After checking in and confirming either the new or “regular” injuries, I give the class permission to not do whatever we are doing that day. I give them permission to take a break and to report on how they are feeling and where they are feeling a particular sensation. I talk ALOT and work to give my students a vocabulary of how to describe pain which is a common phenomenon that doesn’t have it’s own universal language. Is it stabbing? Is it sharp? Is it the “I’m stretching outside of my comfort zone” pain or is it “I’m about to pull something” type of feeling? Are you “just tight” or is something else going on? I encourage students to talk in class about how they feel making it safe for everyone and also apart from class for things they feel less comfortable sharing publicly. We discuss stretching and strengthening and I name as many body parts as possible to engage and release in movements using both the common name and the scientific name. I use welcoming phrases like “it’s not a competition,” “go to your personal maximum,” “start slowly,” and make it clear that their emotions and feelings of fear are normal and surmountable, although not necessarily all conquered today. I share my own stories of how long it took to achieve certain movements and all my wonky “body issues” normalizing and celebrating how unique and different our bodies are and I encourage my students to ask for help – whether it be getting a crash mat, asking for a spot, asking for another demonstration or for a modification of the movement to suit where they are at that day in terms of physical, mental and emotional well being.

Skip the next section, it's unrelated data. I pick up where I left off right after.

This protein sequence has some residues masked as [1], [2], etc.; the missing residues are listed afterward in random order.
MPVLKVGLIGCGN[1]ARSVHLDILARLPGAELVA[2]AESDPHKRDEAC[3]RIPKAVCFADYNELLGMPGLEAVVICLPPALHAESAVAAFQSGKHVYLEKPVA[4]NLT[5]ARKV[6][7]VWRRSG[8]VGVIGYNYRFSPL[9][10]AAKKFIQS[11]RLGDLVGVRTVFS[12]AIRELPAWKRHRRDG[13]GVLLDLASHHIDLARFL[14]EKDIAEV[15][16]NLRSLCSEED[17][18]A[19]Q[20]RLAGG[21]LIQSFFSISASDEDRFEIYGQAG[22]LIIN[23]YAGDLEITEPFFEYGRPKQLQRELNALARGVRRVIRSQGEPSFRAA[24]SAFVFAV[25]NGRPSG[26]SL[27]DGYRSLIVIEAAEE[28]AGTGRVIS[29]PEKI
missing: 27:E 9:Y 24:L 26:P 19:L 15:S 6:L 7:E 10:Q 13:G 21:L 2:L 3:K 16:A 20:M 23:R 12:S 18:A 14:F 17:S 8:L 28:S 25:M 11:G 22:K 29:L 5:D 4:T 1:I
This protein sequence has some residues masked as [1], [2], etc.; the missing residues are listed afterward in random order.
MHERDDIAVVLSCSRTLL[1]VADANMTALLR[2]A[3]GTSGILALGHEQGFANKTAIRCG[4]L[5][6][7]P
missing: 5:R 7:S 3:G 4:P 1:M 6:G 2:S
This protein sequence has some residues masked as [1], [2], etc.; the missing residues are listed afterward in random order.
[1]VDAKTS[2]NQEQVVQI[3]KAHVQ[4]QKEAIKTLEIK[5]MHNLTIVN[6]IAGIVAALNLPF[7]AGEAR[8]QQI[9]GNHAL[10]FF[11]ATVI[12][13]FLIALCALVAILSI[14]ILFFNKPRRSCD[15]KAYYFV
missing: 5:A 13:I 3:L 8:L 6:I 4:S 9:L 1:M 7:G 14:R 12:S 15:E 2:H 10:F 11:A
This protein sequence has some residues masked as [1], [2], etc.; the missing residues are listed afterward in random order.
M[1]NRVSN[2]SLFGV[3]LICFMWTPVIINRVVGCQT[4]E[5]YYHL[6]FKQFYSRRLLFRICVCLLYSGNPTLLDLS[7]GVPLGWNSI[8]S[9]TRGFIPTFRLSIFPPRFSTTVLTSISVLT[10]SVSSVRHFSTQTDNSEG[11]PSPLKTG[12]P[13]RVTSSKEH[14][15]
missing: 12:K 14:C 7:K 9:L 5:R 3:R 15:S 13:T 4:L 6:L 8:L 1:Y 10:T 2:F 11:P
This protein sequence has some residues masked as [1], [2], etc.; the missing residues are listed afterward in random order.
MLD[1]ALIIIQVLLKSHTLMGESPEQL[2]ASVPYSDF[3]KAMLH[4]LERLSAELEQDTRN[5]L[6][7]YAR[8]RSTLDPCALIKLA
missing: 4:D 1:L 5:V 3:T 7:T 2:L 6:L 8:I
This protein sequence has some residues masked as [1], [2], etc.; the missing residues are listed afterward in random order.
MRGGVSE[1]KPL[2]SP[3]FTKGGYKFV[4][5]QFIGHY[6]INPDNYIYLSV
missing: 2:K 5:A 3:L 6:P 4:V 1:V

And despite all the talking and support and encouragement, sometimes even my students don’t speak up and they get hurt.
When you don’t speak up
I had a student who would come regularly to my stretch classes and then stopped. This start-stop habit was pretty regular for her and I didn’t notice it until she sent me a message that her lower back had been hurting since the last class she’d come to. At class, she did not comment on being in pain. No other students commented on being in pain doing the same motions. I had no idea she was in pain and I had no idea if what we did in class was the contributing factor or even if the pain she was reporting was more than “normal” soreness. Perhaps she had not engaged her muscles properly as I had cued; perhaps she has been sitting at a desk too long putting pressure on her low back outside of class that acerbated our stretching movement; perhaps she has an undiagnosed chronic issue; perhaps a million other things that contributed to her pain that were not “my fault” but had now become at least in part, my responsibility. I was surprised, upset that she was hurt presumably from my instruction as I want all my students to progress at a safe rate and so gave her the generic advice I learned in my personal trainer certification for basic injuries AND also recommended she see a doctor, a chiropractor, a physical therapist or someone significantly more qualified than myself to diagnose what was happening.
Why had she come to me and NOT seen a doctor? Why had she potentially pushed herself passed what was apparently safe for other students?
The problem with power